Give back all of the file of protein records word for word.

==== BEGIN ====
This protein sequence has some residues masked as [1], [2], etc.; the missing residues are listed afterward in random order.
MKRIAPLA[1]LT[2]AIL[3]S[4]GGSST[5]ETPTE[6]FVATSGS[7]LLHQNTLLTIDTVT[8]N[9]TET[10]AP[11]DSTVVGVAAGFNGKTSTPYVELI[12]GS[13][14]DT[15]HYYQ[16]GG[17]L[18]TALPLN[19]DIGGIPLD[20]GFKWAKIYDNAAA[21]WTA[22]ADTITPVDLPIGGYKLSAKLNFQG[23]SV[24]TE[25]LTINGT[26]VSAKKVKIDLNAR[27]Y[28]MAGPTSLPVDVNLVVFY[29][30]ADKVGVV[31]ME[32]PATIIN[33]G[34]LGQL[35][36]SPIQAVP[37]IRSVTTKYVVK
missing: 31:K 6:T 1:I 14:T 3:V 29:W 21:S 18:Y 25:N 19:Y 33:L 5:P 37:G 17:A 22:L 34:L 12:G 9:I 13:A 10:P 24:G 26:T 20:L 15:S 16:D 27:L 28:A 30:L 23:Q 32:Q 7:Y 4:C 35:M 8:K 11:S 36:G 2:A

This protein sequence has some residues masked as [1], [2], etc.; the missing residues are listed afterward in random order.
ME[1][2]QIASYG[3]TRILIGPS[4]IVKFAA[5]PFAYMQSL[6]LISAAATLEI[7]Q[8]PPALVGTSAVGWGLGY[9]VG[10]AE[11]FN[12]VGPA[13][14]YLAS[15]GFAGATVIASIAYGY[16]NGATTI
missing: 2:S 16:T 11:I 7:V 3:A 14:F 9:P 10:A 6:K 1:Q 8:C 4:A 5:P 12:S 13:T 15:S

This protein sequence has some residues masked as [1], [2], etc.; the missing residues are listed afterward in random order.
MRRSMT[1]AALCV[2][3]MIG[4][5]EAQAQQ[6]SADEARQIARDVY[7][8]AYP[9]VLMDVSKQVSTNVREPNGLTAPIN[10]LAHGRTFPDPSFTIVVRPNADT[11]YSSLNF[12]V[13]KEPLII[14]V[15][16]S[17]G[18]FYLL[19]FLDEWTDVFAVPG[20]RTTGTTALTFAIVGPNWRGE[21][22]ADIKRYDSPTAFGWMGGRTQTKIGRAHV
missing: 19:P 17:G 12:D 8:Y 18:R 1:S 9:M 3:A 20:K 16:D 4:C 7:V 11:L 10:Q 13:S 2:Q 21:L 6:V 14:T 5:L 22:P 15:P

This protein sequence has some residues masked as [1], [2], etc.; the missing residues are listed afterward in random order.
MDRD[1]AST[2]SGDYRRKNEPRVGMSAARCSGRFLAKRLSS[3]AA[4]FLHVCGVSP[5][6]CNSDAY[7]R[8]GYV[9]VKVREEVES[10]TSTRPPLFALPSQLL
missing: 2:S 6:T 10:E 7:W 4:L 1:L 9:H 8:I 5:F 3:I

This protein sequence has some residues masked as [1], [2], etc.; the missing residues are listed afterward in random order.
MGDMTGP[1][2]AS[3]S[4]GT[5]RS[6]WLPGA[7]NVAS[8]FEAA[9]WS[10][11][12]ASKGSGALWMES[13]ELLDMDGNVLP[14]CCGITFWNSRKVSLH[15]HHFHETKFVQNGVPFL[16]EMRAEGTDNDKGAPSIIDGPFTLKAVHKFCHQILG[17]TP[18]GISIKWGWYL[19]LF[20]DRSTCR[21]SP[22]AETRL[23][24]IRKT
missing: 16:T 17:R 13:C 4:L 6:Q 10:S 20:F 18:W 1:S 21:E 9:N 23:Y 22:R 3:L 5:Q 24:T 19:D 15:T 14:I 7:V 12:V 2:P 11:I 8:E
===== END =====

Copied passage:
This protein sequence has some residues masked as [1], [2], etc.; the missing residues are listed afterward in random order.
MKRIAPLA[1]LT[2]AIL[3]S[4]GGSST[5]ETPTE[6]FVATSGS[7]LLHQNTLLTIDTVT[8]N[9]TET[10]AP[11]DSTVVGVAAGFNGKTSTPYVELI[12]GS[13][14]DT[15]HYYQ[16]GG[17]L[18]TALPLN[19]DIGGIPLD[20]GFKWAKIYDNAAA[21]WTA[22]ADTITPVDLPIGGYKLSAKLNFQG[23]SV[24]TE[25]LTINGT[26]VSAKKVKIDLNAR[27]Y[28]MAGPTSLPVDVNLVVFY[29][30]ADKVGVV[31]ME[32]PATIIN[33]G[34]LGQL[35][36]SPIQAVP[37]IRSVTTKYVVK
missing: 31:K 6:T 1:I 14:T 3:V 29:W 21:S 18:Y 25:N 19:Y 33:L 5:P 37:G 17:A 22:L 34:L 12:G 9:I 13:A 10:P 24:G 26:T 20:L 15:S 16:D 27:L 28:A 30:L 23:Q 32:Q 7:Y 4:C 35:M 8:K 11:S 36:G 2:A

This protein sequence has some residues masked as [1], [2], etc.; the missing residues are listed afterward in random order.
ME[1][2]QIASYG[3]TRILIGPS[4]IVKFAA[5]PFAYMQSL[6]LISAAATLEI[7]Q[8]PPALVGTSAVGWGLGY[9]VG[10]AE[11]FN[12]VGPA[13][14]YLAS[15]GFAGATVIASIAYGY[16]NGATTI
missing: 2:S 16:T 11:I 7:V 3:A 14:F 9:P 10:A 6:K 1:Q 8:C 4:A 5:P 12:S 13:T 15:S

This protein sequence has some residues masked as [1], [2], etc.; the missing residues are listed afterward in random order.
MRRSMT[1]AALCV[2][3]MIG[4][5]EAQAQQ[6]SADEARQIARDVY[7][8]AYP[9]VLMDVSKQVSTNVREPNGLTAPIN[10]LAHGRTFPDPSFTIVVRPNADT[11]YSSLNF[12]V[13]KEPLII[14]V[15][16]S[17]G[18]FYLL[19]FLDEWTDVFAVPG[20]RTTGTTALTFAIVGPNWRGE[21][22]ADIKRYDSPTAFGWMGGRTQTKIGRAHV
missing: 19:P 17:G 12:D 8:Y 18:R 1:S 9:M 3:A 20:K 16:D 4:C 7:V 11:L 10:Q 13:S 2:Q 21:L 6:V 14:T 5:L 22:P 15:P

This protein sequence has some residues masked as [1], [2], etc.; the missing residues are listed afterward in random order.
MDRD[1]AST[2]SGDYRRKNEPRVGMSAARCSGRFLAKRLSS[3]AA[4]FLHVCGVSP[5][6]CNSDAY[7]R[8]GYV[9]VKVREEVES[10]TSTRPPLFALPSQLL
missing: 2:S 6:T 10:E 7:W 4:L 1:L 9:H 8:I 5:F 3:I

This protein sequence has some residues masked as [1], [2], etc.; the missing residues are listed afterward in random order.
MGDMTGP[1][2]AS[3]S[4]GT[5]RS[6]WLPGA[7]NVAS[8]FEAA[9]WS[10][11][12]ASKGSGALWMES[13]ELLDMDGNVLP[14]CCGITFWNSRKVSLH[15]HHFHETKFVQNGVPFL[16]EMRAEGTDNDKGAPSIIDGPFTLKAVHKFCHQILG[17]TP[18]GISIKWGWYL[19]LF[20]DRSTCR[21]SP[22]AETRL[23][24]IRKT
missing: 16:T 17:R 13:C 4:L 6:Q 10:S 20:F 18:W 1:S 21:E 9:N 23:Y 22:R 3:L 5:Q 24:T 19:D 15:T 14:I 7:V 12:V 2:P 11:I 8:E